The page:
In an excerpt from his new book Four Futures: Life After Capitalism, Peter Frase discusses how science fiction can help us understand the future.
One way of differentiating social science from science fiction is that the first is about describing the world that is, while the second speculates about a world that might be. But really, both are a mixture of imagination and empirical investigation, put together in different ways. Both attempt to understand empirical facts and lived experience as something that is shaped by abstract—and not directly perceptible—structural forces.
Certain types of speculative fiction are more attuned than others to the particularities of social structure and political economy. In Star Wars, you don’t really care about the details of the galactic political economy. And when the author tries to flesh them out, as George Lucas did in his widely derided Star Wars prequel movies, it only gums up the story. In a world like Star Trek, on the other hand, these details actually matter. Even though Star Wars and Star Trek might superficially look like similar tales of space travel and swashbuckling, they are fundamentally different types of fiction. The former exists only for its characters and its mythic narrative, while the latter wants to root its characters in a richly and logically structured social world.
"We know that the work for the left now is long and slow and that it requires force and numbers and commitment at a grassroots, community level. We must also recognise that the challenge for the left in 2017 is one of transnational solidarity: figuring out how to join up, link up and learn from global struggles." - Rachel Shabi looks back at a year of many challenges, and what we can do to build solidarity and resistance in 2017.
Of course it wasn’t the worst year, ever. Those bewailing the myriad awfulness of 2016 know history has dealt worse than the year of Brexit and Donald Trump’s election, the year of deadly terror attacks around the world, a desperate refugee crisis and an alarming rise in far-right forces across Europe. Even ignoring swathes of history, recent years have been awful, too: the five since the Arab Uprisings have seen grotesque war in Syria, a deadly assault on Yemen, repression and human rights abuses in Egypt and Bahrain – as well as a harsh crackdown in Turkey, once considered to be a ‘model’ for the region. Egyptian analysts might well say the “worst year ever” was 2013, when a military coup put their authoritarian, Abdel Fatah el-Sisi in charge.
On Friday 23rd December the UN passed a resolution demanding a stop to Israeli settlement in the occupied territories as, in a shock move, the US refused to veto the resolution. Israeli Prime Minister Benjamin Netanyahu exploded, calling it a 'declaration of war' (having recently been granted a $38 billion military aid package by the US), and Secretary of State John Kerry criticised Israel's approach to the peace process. But with Trump tweeting that Israel should 'stay strong' until his inauguration, progress still seems unlikely.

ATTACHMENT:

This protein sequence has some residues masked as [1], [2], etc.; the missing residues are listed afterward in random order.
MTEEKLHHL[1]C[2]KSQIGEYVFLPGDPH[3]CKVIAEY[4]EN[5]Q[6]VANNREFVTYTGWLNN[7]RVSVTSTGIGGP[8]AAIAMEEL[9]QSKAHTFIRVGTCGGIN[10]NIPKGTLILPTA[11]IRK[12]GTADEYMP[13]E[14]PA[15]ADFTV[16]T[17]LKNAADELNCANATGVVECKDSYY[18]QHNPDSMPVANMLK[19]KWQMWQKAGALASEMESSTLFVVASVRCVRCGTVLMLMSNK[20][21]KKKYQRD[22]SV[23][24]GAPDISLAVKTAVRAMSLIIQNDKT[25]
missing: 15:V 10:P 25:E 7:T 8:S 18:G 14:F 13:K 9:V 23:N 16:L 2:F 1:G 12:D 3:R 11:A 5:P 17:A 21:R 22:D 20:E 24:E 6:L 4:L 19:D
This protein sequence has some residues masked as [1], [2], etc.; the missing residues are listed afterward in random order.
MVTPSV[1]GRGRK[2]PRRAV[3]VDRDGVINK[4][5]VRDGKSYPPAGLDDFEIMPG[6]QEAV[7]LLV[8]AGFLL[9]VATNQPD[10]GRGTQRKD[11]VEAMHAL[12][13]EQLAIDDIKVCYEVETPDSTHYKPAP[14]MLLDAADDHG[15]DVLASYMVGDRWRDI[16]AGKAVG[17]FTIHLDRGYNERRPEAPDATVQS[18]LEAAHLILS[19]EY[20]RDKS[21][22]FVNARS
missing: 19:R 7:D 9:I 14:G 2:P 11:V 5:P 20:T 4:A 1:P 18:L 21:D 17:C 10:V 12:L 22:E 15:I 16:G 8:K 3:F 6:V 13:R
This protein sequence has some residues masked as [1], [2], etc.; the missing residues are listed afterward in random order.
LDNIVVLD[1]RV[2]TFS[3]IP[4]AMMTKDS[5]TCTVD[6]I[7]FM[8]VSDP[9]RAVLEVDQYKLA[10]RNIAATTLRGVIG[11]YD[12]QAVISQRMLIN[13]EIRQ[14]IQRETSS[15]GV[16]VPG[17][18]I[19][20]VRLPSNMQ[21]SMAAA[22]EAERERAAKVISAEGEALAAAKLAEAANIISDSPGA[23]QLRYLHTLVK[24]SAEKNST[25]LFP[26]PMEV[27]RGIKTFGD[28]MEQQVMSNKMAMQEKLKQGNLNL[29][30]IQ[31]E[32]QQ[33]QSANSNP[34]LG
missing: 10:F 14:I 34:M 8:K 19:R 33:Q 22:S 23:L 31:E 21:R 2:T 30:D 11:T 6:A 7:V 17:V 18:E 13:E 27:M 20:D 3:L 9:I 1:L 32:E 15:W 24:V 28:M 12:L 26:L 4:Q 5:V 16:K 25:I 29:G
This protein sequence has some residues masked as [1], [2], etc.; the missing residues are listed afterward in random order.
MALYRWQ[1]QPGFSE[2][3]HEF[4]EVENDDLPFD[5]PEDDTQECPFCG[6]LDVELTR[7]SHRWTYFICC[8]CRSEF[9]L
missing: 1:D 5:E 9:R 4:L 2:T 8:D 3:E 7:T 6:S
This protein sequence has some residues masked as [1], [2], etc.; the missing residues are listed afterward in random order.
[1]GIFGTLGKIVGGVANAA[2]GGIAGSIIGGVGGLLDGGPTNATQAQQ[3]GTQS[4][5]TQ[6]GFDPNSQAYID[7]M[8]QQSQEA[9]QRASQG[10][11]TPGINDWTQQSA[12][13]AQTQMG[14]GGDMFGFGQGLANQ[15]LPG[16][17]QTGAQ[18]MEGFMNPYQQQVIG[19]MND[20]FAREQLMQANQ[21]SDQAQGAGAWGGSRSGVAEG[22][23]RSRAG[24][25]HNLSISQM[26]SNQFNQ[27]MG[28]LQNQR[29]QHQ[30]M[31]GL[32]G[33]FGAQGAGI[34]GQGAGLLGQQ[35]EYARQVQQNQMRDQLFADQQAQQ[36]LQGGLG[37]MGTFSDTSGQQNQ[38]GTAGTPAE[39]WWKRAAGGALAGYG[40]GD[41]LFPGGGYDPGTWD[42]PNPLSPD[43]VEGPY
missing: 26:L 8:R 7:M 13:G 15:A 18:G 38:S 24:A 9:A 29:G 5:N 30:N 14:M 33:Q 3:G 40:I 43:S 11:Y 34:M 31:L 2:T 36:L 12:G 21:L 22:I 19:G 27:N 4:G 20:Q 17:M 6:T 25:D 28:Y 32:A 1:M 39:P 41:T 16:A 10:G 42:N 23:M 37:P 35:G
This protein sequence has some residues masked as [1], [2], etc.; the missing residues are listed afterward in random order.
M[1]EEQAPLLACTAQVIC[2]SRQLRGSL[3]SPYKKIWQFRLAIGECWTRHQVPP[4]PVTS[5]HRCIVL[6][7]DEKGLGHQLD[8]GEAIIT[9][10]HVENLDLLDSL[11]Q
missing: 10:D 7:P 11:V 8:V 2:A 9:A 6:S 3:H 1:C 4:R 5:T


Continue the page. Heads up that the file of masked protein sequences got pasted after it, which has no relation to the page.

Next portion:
Verso presents a list of books from Israeli, Palestinian, and anti-imperialist authors, to explain the conflict and provide some perspectives on the future.
Christian Salmon's interview with Judith Butler first appeared in Mediapart. Translated by David Broder.
Correction: An earlier version of this post included Judith Butler's remarks in translation from French. Butler has since sent us the English responses she submitted to Mediapart, which the post has been updated to reflect.
What does Donald Trump represent? The American philosopher Judith Butler, professor at UC, Berkeley, has recently published a short book in French, Rassemblement [Notes Toward a Performative Theory of Assembly]. She explains that Donald Trump incarnates a new form of fascism. As she puts it, "A lot of people are very happy to see this disturbing, unintelligent guy parading around as if he was the centre of the Earth and winning power thanks to this posture."
Jean Birnbaum's profile of Enzo Traverso first appeared in Le Monde. Translated by David Broder.
The leftist ferment of the 1960s–70s is unthinkable except in the context of a certain Communist "bath water." Often the generation becoming alive to politics at that moment had been radicalised in response to their Communist parents — parents that "not everyone was lucky enough" to have. Later, in 1989, the old ‘68ers who had revolted against their "Stalinist" mums and dads would see it all disappear — not only the bath water but its babies and even the babies of its babies… In the moment that they were themselves meant to take over responsibility as parents, they found themselves orphaned twice over. Both their revolt and the world they had railed against were no more.